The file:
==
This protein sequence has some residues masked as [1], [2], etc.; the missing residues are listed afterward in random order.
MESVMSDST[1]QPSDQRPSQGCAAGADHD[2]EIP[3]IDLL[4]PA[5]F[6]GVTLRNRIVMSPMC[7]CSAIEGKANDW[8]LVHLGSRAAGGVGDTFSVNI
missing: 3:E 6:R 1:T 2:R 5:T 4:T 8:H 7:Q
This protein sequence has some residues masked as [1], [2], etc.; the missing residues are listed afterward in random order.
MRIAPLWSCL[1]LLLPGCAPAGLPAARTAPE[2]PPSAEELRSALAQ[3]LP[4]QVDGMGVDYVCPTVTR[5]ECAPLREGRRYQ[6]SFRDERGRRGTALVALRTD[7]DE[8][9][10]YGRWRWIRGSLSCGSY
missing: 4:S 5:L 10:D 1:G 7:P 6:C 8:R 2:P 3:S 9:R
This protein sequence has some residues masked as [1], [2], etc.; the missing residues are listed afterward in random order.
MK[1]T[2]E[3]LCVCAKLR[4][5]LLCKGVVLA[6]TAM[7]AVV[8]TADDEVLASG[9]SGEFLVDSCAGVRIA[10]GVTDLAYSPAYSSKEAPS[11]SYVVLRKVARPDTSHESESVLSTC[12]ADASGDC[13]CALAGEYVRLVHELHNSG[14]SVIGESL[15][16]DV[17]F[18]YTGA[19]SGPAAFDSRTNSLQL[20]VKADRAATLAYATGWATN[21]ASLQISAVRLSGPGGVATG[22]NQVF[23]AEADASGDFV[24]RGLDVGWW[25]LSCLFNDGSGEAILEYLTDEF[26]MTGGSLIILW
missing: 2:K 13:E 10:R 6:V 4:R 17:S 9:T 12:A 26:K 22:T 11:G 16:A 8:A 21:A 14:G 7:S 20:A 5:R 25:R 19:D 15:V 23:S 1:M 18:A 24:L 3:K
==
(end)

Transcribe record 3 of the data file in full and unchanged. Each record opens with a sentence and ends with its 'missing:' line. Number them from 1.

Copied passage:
This protein sequence has some residues masked as [1], [2], etc.; the missing residues are listed afterward in random order.
MK[1]T[2]E[3]LCVCAKLR[4][5]LLCKGVVLA[6]TAM[7]AVV[8]TADDEVLASG[9]SGEFLVDSCAGVRIA[10]GVTDLAYSPAYSSKEAPS[11]SYVVLRKVARPDTSHESESVLSTC[12]ADASGDC[13]CALAGEYVRLVHELHNSG[14]SVIGESL[15][16]DV[17]F[18]YTGA[19]SGPAAFDSRTNSLQL[20]VKADRAATLAYATGWATN[21]ASLQISAVRLSGPGGVATG[22]NQVF[23]AEADASGDFV[24]RGLDVGWW[25]LSCLFNDGSGEAILEYLTDEF[26]MTGGSLIILW
missing: 2:K 13:E 10:R 6:V 4:R 17:S 9:T 12:A 26:K 22:T 11:G 16:A 8:A 21:A 14:G 7:S 20:A 5:R 25:R 19:D 15:V 23:S 1:M 18:A 24:L 3:K